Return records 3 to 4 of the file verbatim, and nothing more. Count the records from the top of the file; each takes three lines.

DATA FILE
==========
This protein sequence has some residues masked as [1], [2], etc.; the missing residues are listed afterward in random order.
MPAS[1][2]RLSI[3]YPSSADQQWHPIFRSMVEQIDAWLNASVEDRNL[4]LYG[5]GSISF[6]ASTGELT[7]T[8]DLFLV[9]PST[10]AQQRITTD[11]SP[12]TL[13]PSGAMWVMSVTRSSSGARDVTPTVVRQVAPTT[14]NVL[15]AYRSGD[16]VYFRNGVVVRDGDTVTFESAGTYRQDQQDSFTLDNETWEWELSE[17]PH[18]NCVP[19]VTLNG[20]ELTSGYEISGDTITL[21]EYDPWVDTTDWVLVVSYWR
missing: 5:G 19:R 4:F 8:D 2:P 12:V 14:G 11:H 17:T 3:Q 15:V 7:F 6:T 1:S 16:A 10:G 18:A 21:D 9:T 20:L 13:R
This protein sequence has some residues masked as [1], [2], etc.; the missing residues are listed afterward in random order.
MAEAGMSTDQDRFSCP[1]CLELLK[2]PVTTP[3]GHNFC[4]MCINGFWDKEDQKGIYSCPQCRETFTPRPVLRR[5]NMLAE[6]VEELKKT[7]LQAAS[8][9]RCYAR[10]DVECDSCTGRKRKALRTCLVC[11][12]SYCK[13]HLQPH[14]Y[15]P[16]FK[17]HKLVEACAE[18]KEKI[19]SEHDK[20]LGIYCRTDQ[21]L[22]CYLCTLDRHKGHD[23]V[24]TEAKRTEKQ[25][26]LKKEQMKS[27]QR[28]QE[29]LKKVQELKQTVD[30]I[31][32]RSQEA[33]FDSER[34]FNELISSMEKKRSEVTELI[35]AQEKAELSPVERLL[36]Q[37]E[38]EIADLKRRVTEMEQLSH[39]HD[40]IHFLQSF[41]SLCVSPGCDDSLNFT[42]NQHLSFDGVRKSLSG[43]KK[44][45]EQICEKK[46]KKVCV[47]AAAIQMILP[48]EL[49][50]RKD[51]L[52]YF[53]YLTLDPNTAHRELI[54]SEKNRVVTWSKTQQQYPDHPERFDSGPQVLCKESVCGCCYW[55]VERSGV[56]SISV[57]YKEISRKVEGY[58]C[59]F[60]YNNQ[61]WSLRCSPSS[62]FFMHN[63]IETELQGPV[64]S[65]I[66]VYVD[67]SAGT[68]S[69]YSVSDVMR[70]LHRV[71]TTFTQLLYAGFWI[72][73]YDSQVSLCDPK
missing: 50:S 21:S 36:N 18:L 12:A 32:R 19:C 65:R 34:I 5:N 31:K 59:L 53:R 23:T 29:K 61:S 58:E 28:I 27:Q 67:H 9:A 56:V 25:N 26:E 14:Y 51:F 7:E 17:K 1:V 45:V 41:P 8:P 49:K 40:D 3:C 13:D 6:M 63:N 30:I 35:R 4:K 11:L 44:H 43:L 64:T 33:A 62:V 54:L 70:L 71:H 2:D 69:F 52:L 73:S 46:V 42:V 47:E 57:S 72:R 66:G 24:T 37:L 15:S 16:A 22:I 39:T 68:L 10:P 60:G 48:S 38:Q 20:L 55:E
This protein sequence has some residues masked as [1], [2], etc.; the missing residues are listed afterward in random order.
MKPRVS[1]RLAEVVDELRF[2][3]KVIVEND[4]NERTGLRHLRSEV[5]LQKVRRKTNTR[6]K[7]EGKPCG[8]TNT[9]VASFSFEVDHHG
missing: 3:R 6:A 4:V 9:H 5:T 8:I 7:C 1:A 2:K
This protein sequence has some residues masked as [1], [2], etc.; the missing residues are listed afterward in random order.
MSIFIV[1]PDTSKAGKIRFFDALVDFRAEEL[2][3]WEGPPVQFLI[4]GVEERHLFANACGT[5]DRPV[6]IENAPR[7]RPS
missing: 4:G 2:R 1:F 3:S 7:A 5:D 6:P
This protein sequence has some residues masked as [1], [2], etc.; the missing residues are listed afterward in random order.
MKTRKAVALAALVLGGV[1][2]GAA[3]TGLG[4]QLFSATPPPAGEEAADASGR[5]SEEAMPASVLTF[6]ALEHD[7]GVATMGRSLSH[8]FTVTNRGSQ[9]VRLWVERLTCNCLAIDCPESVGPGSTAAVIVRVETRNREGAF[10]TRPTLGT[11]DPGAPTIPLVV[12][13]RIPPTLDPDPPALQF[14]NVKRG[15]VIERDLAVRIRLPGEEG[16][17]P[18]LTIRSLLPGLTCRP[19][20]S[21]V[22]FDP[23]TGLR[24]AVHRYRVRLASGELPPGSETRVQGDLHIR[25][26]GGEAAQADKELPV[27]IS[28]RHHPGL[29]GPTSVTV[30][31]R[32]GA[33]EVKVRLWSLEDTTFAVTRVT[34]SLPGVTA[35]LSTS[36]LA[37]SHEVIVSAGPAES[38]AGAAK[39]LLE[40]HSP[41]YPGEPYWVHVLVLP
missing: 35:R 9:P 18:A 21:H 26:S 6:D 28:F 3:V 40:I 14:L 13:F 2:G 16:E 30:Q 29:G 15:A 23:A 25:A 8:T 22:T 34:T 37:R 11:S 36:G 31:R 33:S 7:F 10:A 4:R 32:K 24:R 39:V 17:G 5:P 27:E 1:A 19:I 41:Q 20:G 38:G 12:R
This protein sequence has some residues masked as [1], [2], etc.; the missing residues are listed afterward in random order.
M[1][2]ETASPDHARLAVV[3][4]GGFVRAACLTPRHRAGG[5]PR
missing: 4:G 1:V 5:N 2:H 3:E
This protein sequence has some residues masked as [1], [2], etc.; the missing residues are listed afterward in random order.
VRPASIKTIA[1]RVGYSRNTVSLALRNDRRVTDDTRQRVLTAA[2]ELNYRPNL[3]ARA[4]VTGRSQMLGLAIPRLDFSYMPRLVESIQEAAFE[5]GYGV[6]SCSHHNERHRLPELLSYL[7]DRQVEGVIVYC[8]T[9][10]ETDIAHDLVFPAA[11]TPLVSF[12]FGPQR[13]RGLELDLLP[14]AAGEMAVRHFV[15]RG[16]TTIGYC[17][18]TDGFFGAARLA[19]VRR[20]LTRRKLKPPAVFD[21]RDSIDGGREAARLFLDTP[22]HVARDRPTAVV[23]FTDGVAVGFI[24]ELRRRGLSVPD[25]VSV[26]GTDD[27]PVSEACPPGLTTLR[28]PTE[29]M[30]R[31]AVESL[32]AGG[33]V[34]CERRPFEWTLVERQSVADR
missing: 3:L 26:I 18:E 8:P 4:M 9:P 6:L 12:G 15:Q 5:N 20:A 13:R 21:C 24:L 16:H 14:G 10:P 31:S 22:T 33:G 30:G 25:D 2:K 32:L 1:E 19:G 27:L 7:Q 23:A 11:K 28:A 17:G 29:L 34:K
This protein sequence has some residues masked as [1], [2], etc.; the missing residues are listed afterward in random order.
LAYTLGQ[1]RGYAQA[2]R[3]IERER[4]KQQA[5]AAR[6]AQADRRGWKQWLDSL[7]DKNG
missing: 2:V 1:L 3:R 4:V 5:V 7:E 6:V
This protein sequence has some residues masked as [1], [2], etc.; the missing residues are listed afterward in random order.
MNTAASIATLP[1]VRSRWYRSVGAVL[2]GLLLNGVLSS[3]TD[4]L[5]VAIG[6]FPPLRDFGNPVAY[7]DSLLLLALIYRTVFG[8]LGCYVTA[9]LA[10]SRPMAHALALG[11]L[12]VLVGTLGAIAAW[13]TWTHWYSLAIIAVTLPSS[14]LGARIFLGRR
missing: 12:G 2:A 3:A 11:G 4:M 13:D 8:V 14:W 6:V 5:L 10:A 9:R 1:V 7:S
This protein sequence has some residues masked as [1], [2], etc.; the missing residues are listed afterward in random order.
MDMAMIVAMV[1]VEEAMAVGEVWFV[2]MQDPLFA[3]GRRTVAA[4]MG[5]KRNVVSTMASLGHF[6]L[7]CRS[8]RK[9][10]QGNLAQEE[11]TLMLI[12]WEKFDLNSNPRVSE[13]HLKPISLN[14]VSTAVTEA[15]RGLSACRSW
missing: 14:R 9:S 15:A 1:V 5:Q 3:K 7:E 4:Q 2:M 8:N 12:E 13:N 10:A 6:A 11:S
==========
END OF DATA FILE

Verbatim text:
This protein sequence has some residues masked as [1], [2], etc.; the missing residues are listed afterward in random order.
MKPRVS[1]RLAEVVDELRF[2][3]KVIVEND[4]NERTGLRHLRSEV[5]LQKVRRKTNTR[6]K[7]EGKPCG[8]TNT[9]VASFSFEVDHHG
missing: 3:R 6:A 4:V 9:H 5:T 8:I 7:C 1:A 2:K
This protein sequence has some residues masked as [1], [2], etc.; the missing residues are listed afterward in random order.
MSIFIV[1]PDTSKAGKIRFFDALVDFRAEEL[2][3]WEGPPVQFLI[4]GVEERHLFANACGT[5]DRPV[6]IENAPR[7]RPS
missing: 4:G 2:R 1:F 3:S 7:A 5:D 6:P